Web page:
Friday, May 22, 2015

Afraid of free trade

Diplomacy in South Asia is given over to give-no-quarter bureaucrats, who cleave to a nationalism that continues to trump economics.

Both sides have to talk on the whole spectrum of issues and all problems to make the peace process more sustainable, Foreign Office spokesperson Tasnim Aslam said. The SAFTA agreement that both countries signed contains Article 8, which refers to the “removal of intra-SAARC barriers to investment.
Written by Khaled Ahmed | Updated: April 25, 2014 12:38 am

is cakes and ale compared to the “monoculture” of Pakistani nationalism as interpreted by the clergy and the army. Those who are scared of it call it Talibanisation.

There is no honour in heroic isolation. The pinnacle of isolation is martyrdom. Free trade may be dishonourable but it avoids death and stops poverty. Nothing is more dishonourable than poverty.

My favourite economist-philosopher, Ijaz Nabi, recently wrote: “Critically, without normalising trade with India, the Indus Basin would be a T-junction circumscribing the welfare gains from regional integration rather than a crossroads of economic transactions. Recent studies show that bilateral trade could be as high as US $10 billion.”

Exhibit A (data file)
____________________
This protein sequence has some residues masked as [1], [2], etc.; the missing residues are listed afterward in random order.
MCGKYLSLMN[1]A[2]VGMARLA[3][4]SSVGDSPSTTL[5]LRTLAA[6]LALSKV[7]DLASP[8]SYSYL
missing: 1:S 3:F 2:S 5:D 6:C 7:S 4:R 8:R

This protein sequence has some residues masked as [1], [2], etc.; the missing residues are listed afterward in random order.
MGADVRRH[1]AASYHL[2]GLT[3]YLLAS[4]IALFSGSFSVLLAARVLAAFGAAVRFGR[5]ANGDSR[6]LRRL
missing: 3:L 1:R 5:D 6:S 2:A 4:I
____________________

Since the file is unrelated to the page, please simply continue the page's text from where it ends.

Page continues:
The irony is that if you hate someone you become like him. There is nothing original in this; India’s Gandhi had a creed based on this dictum. If India starts thinking the same way as Pakistan and allows things to slide, then there will be the fallout of Pakistan’s implosion to cope with. Islamabad should go ahead with the MFN, sign and ratify free trade and free movement of people and finance, and leave the bilateral haggling over tariff and non-tariff barriers for the coming years.

But diplomacy is operated in South Asia by a give-no-quarter bunch of bureaucrats who cleave to a nationalism that continues to trump economics. Pakistan is under obligation to change its stance, make ground-breaking decisions and get them approved through statesmanship. But its diplomats stay close to the military, its sense of unrequited grievance and, without knowing it, the non-state actors. National interest rather than “reciprocity” should guide Pakistan’s decisions about trade with India.

The writer is consulting editor, ‘Newsweek Pakistan’

First Published on: April 25, 2014 12:12 amSingle Page Format
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